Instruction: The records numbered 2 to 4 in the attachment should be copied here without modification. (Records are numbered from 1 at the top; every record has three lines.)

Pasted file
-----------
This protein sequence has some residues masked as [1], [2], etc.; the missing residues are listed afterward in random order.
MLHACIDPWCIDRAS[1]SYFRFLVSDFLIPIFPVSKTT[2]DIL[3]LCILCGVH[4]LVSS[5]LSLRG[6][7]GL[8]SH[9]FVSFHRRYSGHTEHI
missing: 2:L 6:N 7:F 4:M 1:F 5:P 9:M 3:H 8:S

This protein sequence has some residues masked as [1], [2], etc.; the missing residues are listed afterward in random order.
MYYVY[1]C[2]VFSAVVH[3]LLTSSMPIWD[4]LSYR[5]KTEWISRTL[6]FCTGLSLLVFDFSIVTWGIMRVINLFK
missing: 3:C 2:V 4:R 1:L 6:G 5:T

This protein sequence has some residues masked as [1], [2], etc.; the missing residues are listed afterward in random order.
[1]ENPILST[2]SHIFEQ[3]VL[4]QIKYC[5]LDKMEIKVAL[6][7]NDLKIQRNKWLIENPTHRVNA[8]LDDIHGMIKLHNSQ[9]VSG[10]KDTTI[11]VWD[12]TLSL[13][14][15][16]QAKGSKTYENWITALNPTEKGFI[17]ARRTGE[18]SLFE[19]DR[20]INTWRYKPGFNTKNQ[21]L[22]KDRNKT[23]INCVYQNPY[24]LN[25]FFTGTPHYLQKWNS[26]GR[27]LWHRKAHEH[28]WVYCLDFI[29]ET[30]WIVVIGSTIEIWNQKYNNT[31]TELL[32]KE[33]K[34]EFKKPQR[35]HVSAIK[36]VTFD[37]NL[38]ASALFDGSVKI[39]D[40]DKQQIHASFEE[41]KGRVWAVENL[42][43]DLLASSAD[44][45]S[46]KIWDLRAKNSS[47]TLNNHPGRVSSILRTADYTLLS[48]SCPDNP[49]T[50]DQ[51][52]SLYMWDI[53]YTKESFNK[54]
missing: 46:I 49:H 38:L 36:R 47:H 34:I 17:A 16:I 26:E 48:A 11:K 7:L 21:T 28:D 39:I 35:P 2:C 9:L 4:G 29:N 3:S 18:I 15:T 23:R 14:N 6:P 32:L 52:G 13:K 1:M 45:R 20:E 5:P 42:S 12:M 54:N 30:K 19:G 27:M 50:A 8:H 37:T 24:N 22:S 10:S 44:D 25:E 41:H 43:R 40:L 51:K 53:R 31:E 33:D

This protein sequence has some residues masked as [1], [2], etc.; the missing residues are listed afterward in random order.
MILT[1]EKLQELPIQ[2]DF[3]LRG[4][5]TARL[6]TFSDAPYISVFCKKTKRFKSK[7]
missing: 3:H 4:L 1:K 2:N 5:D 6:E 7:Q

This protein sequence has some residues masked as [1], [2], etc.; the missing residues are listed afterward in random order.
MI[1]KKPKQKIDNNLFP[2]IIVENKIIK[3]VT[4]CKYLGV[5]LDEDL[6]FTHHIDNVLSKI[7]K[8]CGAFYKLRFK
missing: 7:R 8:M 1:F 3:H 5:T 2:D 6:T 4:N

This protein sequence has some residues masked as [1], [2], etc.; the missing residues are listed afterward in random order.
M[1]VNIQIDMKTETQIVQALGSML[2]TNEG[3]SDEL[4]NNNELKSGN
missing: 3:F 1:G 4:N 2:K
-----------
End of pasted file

This protein sequence has some residues masked as [1], [2], etc.; the missing residues are listed afterward in random order.
MYYVY[1]C[2]VFSAVVH[3]LLTSSMPIWD[4]LSYR[5]KTEWISRTL[6]FCTGLSLLVFDFSIVTWGIMRVINLFK
missing: 3:C 2:V 4:R 1:L 6:G 5:T

This protein sequence has some residues masked as [1], [2], etc.; the missing residues are listed afterward in random order.
[1]ENPILST[2]SHIFEQ[3]VL[4]QIKYC[5]LDKMEIKVAL[6][7]NDLKIQRNKWLIENPTHRVNA[8]LDDIHGMIKLHNSQ[9]VSG[10]KDTTI[11]VWD[12]TLSL[13][14][15][16]QAKGSKTYENWITALNPTEKGFI[17]ARRTGE[18]SLFE[19]DR[20]INTWRYKPGFNTKNQ[21]L[22]KDRNKT[23]INCVYQNPY[24]LN[25]FFTGTPHYLQKWNS[26]GR[27]LWHRKAHEH[28]WVYCLDFI[29]ET[30]WIVVIGSTIEIWNQKYNNT[31]TELL[32]KE[33]K[34]EFKKPQR[35]HVSAIK[36]VTFD[37]NL[38]ASALFDGSVKI[39]D[40]DKQQIHASFEE[41]KGRVWAVENL[42][43]DLLASSAD[44][45]S[46]KIWDLRAKNSS[47]TLNNHPGRVSSILRTADYTLLS[48]SCPDNP[49]T[50]DQ[51][52]SLYMWDI[53]YTKESFNK[54]
missing: 46:I 49:H 38:L 36:R 47:H 34:I 17:A 16:I 26:E 48:A 11:K 7:L 21:T 28:D 39:I 35:P 2:C 9:L 4:G 29:N 3:S 18:I 15:T 23:R 14:N 6:P 32:L 52:G 13:K 1:M 45:R 20:E 5:P 42:S 12:M 54:N 30:K 19:G 27:M 50:A 8:H 37:T 24:N 22:S 10:S 44:D 25:E 41:H 43:R 40:L 51:K 53:R 31:E 33:D

This protein sequence has some residues masked as [1], [2], etc.; the missing residues are listed afterward in random order.
MILT[1]EKLQELPIQ[2]DF[3]LRG[4][5]TARL[6]TFSDAPYISVFCKKTKRFKSK[7]
missing: 3:H 4:L 1:K 2:N 5:D 6:E 7:Q